Friday, April 27, 2007

A Hand Up

It struck me last weekend at Sleuthfest, how generous many of my fellow mystery writers are. They're willing to share writing and marketing tips, inside info about the biz, gossip about which editors and agents are good--and which are bad. It's really a welcoming community.
Not that the journalists of my prior life aren't nice people, too (well, some of them, anyway). And it's not that there aren't egomaniacs and narcissists in the fiction community. I'm thinking of one moderator in particular, who walked all over her panelists, making THEIR panel all about HER! She must not have read The Moderator's Manifesto, the instructions all of us who agreed to run a panel received.
To wit: "The panel is about the panelists, not about the moderator. That's why it's called a panel.''
But, for the most part, these are genuinely nice and giving folks. Starting with Linda Fairstein, the hotshot NYC prosecutor-turned-mystery writer who was the keynote speaker, all the way down to the local members of Mystery Writers of America/Fla. Chapter, the conference host ... all seem ready to offer a hand to those still finding their way.
It's refreshing, especially in these times of the cut-throat contests on Survivor, and the slash-and-burn competitors on Donald Trump's Apprentice.
I hope I never feel I have to climb over somebody else to achieve success.

Saturday, April 21, 2007


Just back from Miami Beach, where Sleuthfest is being held this year. The annual convention of mystery writers is quite a trip: cat lady cozy authors to dark thriller types. A real mix. I guess I'm closer to the cat ladies ... though I'm not wild about cats. I'm definitely not in the dark thriller camp: serial killers, abducted kids, plots to blow up whatever. I had enough of that stuff as a news reporter. Give me light and fluffy in my mystery fiction, any day.
I wish MAMA AND THE MURDERER was already out ... the convention is a good chance to promote your book, get the buzz going. A year-and-a-half away is a bit too disant to really promote (and, from what everyone says, promotion is what it's all about.)
Still, did a couple of panels, met a few nice folks, had a few cocktails. Can't ask for more than that.
Plus, I got a nifty little badge to wear: HELLO, my name is Deborah! I'm a conventioneer!

Tuesday, April 17, 2007

The Tragedy Biz

Such sadness unfolding in the news today, a day after the shooting at Virginia Tech that took 30-plus lives ....
It's moments like this I'm truly grateful to be out of the news business. This is the type of story that news organizations throw staff at. All hands on deck. I'd probably be there for USA Today. Or, if not there, then somewhere else linked to the story: the living room of a family in Florida, grieving over their lost child; at Columbine or the Amish school or some other site made sacred by a mass slaying; at some other college campus where kids are scared and the media is asking the question ... could it happen here?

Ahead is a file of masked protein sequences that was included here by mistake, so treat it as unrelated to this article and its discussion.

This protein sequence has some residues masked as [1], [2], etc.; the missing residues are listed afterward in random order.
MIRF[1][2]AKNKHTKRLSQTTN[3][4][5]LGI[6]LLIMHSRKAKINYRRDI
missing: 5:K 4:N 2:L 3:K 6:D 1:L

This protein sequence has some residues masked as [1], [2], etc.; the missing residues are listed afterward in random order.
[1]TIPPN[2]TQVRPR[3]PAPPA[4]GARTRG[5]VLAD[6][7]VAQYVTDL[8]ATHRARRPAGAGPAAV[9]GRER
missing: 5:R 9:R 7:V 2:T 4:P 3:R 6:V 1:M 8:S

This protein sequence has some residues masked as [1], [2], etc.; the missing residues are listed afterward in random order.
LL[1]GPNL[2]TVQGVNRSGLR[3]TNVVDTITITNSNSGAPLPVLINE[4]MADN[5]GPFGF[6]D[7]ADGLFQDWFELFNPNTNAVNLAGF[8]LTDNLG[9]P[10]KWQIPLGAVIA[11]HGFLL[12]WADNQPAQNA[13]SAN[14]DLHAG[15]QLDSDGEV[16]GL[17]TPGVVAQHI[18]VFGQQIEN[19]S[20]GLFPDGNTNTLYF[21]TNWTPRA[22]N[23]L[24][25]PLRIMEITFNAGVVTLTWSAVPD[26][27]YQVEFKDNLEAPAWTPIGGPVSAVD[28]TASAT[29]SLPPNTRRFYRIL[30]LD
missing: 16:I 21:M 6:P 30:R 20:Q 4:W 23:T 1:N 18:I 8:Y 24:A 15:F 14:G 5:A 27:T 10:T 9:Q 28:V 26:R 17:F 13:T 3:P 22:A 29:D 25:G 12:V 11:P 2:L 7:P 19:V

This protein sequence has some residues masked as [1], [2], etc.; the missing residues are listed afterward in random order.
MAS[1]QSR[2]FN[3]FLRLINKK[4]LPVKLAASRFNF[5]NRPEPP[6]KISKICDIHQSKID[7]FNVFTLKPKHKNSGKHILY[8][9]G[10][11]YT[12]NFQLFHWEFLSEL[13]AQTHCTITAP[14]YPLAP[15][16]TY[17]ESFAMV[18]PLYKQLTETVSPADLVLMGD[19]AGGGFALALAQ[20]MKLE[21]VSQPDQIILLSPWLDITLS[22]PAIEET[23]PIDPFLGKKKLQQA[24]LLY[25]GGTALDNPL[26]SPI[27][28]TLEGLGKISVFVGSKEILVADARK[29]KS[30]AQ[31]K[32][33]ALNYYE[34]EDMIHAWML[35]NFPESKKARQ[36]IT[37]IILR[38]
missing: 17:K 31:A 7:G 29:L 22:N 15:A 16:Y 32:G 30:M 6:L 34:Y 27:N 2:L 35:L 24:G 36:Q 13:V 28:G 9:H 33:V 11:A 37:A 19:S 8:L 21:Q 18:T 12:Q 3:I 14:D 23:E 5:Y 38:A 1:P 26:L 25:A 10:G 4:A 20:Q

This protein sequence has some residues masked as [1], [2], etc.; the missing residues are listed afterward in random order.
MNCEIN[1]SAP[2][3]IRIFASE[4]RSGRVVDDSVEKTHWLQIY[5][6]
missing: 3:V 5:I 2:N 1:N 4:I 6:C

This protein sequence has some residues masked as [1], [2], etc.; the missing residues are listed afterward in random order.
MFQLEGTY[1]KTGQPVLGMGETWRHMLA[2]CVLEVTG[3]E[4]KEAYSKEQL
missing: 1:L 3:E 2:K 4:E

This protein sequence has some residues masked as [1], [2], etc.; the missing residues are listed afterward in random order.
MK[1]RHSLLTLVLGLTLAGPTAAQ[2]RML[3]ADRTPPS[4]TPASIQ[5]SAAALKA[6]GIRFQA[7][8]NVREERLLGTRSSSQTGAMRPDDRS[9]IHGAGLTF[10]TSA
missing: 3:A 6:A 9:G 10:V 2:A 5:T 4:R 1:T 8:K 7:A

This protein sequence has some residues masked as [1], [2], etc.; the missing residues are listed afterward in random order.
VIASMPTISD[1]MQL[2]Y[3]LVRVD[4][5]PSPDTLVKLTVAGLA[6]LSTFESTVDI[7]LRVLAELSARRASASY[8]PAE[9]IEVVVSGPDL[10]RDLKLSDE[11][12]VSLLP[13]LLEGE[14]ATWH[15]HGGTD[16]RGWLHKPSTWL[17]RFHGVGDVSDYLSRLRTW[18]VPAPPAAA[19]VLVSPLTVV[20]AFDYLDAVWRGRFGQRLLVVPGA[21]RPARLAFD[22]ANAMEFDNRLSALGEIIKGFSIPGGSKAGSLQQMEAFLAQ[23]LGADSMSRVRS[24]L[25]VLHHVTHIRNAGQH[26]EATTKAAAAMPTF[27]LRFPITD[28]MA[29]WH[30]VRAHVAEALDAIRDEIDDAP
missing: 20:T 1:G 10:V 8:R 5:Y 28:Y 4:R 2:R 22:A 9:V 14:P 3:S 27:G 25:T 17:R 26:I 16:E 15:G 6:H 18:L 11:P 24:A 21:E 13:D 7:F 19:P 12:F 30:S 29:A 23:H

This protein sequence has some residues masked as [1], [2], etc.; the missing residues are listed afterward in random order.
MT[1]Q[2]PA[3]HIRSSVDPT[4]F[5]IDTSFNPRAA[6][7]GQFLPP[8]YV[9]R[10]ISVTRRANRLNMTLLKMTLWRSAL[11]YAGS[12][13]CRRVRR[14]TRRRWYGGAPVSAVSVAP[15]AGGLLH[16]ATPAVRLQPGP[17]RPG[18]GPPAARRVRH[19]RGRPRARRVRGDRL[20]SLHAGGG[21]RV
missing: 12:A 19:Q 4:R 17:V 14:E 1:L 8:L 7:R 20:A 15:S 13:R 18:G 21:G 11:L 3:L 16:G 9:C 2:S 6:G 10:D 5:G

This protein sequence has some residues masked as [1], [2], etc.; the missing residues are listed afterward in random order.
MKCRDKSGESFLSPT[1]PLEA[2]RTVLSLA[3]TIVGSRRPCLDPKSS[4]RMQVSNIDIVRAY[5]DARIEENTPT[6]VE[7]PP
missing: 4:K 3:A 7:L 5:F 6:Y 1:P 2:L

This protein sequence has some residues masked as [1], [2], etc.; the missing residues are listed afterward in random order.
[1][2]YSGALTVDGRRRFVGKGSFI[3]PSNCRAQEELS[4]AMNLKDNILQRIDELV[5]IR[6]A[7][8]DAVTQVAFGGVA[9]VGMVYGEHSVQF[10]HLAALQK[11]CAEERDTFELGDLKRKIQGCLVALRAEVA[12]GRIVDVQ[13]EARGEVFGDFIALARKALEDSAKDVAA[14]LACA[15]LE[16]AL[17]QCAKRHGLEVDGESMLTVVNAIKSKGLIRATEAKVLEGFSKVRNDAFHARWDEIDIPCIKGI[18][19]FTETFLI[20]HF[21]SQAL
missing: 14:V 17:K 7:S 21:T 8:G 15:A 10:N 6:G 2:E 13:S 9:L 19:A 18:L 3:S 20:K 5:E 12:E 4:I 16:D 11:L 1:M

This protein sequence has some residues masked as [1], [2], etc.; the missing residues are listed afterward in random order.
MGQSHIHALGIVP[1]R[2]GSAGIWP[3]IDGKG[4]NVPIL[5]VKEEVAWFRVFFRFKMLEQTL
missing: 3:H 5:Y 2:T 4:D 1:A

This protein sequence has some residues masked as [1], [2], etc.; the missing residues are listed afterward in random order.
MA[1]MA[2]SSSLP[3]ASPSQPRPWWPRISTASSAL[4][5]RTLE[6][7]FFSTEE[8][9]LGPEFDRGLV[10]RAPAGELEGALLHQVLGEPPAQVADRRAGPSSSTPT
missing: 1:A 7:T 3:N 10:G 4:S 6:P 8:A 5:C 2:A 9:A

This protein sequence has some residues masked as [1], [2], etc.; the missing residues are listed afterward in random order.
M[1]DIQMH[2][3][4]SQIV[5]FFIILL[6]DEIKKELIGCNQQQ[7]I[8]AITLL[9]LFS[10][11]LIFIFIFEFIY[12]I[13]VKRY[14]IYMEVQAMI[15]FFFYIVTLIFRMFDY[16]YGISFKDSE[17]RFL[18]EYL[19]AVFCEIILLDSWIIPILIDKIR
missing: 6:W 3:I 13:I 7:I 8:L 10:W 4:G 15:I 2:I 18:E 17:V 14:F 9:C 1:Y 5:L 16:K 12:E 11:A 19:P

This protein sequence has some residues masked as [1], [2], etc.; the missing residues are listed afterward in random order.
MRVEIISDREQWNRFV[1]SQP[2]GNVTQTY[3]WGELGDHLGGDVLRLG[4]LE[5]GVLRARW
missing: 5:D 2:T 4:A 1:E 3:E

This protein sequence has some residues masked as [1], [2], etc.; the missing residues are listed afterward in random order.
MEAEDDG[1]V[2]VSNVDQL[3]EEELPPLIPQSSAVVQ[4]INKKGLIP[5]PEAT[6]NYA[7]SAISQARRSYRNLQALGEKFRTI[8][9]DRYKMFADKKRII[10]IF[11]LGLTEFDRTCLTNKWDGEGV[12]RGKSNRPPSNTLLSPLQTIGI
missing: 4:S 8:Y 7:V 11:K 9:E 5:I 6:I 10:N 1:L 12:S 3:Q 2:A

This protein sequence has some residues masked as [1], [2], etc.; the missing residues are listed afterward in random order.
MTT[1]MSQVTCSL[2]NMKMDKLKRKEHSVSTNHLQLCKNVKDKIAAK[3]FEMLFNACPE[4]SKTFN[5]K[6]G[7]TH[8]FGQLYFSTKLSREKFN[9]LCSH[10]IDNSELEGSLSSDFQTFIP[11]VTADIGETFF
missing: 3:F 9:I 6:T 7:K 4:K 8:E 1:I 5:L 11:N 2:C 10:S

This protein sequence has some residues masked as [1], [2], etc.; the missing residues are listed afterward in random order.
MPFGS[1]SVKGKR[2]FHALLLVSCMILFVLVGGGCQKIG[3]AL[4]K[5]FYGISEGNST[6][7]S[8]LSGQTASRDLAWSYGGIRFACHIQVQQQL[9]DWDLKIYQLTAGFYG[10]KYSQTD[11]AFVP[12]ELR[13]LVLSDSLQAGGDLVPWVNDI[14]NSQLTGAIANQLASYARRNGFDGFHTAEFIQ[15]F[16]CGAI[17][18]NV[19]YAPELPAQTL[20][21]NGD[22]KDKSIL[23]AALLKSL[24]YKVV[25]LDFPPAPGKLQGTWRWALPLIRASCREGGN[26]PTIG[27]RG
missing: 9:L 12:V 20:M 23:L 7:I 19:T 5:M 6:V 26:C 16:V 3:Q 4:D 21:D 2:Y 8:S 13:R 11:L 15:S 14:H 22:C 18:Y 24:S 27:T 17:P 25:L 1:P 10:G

It's weird that I don't feel even a twinge of "missing out'' on covering such a big story. I'm just relieved I don't have to do it, absorbing one more time all that grief and loss and pain.
I can turn to my little mystery novels, where I get to decide the endings. Where no one truly suffers. Where good wins out.

Monday, April 16, 2007

Scary Public Speaking

As a writer, I sit alone in a room and think, and then put words on paper. It's not exactly riveting, believe me.
But as a writer who eventually wants to SELL her books, I must overcome my solitary tendencies. I must stand in front of a crowd and talk about writing. I must somehow make the process seem scintillating instead of stultifying.
Isn't writing like comedy: the more you analyze it and pick it apart, the drearier it becomes?
Anyway, I hope I'm not completely dreary later this week when I speak at Sleuthfest, the annual convention of mystery writers held in southern Florida. (It's on South Beach this year. Aren't we chic and happening?)
I'm on one panel; moderating another. Now that I have a couple of these events under my belt, I'm not actually physically sick anymore at the prospect of public speaking. Although, God knows, I'd make an impression if I hurled at the podium. Bet they wouldn't forget me then. "Hey! There's the woman who wrote Mama and the Murderer!'' She splattered me earlier today.''
Hmmmm . . . one of the panels IS on marketing, and writers are always looking for a way to stand out from the crowd. Projectile vomiting just might be the path to publishing success!